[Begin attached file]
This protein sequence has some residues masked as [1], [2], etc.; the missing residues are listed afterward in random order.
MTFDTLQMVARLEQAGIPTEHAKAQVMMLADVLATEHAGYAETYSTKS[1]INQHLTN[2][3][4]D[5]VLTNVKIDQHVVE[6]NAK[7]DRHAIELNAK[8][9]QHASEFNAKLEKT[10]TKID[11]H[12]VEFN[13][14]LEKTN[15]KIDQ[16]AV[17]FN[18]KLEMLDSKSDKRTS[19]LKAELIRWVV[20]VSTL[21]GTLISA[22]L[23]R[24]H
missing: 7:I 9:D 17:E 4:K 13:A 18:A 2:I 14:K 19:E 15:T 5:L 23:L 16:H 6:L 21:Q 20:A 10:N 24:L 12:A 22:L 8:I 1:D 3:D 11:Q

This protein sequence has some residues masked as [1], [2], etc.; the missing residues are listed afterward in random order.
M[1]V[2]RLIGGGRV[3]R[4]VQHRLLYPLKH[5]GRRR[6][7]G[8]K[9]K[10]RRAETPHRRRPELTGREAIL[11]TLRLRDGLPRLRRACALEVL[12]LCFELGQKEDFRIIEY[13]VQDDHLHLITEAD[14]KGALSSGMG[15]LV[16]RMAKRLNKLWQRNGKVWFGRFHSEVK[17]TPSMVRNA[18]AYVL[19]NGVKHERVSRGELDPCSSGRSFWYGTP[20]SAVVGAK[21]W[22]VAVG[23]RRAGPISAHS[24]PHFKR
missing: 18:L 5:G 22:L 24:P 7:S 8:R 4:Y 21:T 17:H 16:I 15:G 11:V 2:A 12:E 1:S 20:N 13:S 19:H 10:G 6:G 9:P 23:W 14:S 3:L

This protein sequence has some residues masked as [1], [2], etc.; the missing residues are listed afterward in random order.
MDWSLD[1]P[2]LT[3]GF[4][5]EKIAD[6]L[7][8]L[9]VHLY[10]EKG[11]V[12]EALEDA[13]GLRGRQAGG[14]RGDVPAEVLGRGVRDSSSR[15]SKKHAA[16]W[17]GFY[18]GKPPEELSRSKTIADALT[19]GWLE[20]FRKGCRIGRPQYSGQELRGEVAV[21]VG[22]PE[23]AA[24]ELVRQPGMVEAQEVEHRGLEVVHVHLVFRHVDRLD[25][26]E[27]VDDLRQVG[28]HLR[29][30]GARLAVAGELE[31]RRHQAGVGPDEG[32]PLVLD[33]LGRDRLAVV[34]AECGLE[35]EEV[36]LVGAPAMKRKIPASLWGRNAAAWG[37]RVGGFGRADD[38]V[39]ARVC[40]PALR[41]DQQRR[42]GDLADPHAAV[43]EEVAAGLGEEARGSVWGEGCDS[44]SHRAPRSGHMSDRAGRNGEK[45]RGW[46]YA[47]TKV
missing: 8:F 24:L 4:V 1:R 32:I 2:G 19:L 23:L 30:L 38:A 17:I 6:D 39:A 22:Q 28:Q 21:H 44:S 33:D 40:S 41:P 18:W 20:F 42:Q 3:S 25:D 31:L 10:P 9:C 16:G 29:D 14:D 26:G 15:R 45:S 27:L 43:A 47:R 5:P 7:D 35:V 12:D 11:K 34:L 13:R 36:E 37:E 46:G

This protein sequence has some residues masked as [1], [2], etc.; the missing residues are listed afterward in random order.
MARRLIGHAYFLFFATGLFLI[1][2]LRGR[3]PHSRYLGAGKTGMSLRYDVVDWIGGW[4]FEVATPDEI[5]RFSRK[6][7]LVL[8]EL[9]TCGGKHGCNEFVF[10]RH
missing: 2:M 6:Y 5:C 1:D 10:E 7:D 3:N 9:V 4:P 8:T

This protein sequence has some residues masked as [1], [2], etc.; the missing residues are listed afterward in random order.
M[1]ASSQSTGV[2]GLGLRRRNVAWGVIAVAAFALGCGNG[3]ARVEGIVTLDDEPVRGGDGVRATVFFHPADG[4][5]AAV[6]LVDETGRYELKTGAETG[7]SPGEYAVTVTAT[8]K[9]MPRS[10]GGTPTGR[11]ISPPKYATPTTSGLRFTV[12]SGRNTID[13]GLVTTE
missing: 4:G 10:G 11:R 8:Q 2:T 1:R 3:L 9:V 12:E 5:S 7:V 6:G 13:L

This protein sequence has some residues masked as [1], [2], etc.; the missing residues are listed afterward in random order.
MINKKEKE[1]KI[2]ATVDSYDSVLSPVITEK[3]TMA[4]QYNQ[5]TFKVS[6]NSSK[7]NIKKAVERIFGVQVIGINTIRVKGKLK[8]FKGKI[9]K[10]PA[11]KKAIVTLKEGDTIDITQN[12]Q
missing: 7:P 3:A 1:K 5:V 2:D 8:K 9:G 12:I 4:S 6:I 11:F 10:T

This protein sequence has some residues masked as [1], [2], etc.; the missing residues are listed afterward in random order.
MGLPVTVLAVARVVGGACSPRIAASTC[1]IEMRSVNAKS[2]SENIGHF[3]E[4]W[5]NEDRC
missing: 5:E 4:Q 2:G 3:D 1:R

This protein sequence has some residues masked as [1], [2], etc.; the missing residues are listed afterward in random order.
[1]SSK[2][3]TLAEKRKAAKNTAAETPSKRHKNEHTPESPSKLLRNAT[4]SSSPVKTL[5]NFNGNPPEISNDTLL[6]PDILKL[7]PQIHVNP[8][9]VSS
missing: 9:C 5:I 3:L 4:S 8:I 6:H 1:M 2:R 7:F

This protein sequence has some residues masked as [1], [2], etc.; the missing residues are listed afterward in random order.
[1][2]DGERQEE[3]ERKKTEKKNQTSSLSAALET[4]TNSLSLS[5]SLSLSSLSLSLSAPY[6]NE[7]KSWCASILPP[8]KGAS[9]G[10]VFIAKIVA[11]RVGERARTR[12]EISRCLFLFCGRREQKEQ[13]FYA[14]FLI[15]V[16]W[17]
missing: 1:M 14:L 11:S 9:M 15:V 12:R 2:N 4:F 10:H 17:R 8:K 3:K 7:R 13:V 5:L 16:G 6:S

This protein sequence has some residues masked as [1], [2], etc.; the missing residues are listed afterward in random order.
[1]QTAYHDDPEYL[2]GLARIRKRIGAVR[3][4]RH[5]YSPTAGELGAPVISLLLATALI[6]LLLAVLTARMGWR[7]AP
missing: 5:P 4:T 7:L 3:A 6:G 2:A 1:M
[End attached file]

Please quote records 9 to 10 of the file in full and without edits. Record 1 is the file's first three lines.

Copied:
This protein sequence has some residues masked as [1], [2], etc.; the missing residues are listed afterward in random order.
[1][2]DGERQEE[3]ERKKTEKKNQTSSLSAALET[4]TNSLSLS[5]SLSLSSLSLSLSAPY[6]NE[7]KSWCASILPP[8]KGAS[9]G[10]VFIAKIVA[11]RVGERARTR[12]EISRCLFLFCGRREQKEQ[13]FYA[14]FLI[15]V[16]W[17]
missing: 1:M 14:L 11:S 9:M 15:V 12:R 2:N 4:F 10:H 17:R 8:K 3:K 7:R 13:V 5:L 16:G 6:S

This protein sequence has some residues masked as [1], [2], etc.; the missing residues are listed afterward in random order.
[1]QTAYHDDPEYL[2]GLARIRKRIGAVR[3][4]RH[5]YSPTAGELGAPVISLLLATALI[6]LLLAVLTARMGWR[7]AP
missing: 5:P 4:T 7:L 3:A 6:G 2:A 1:M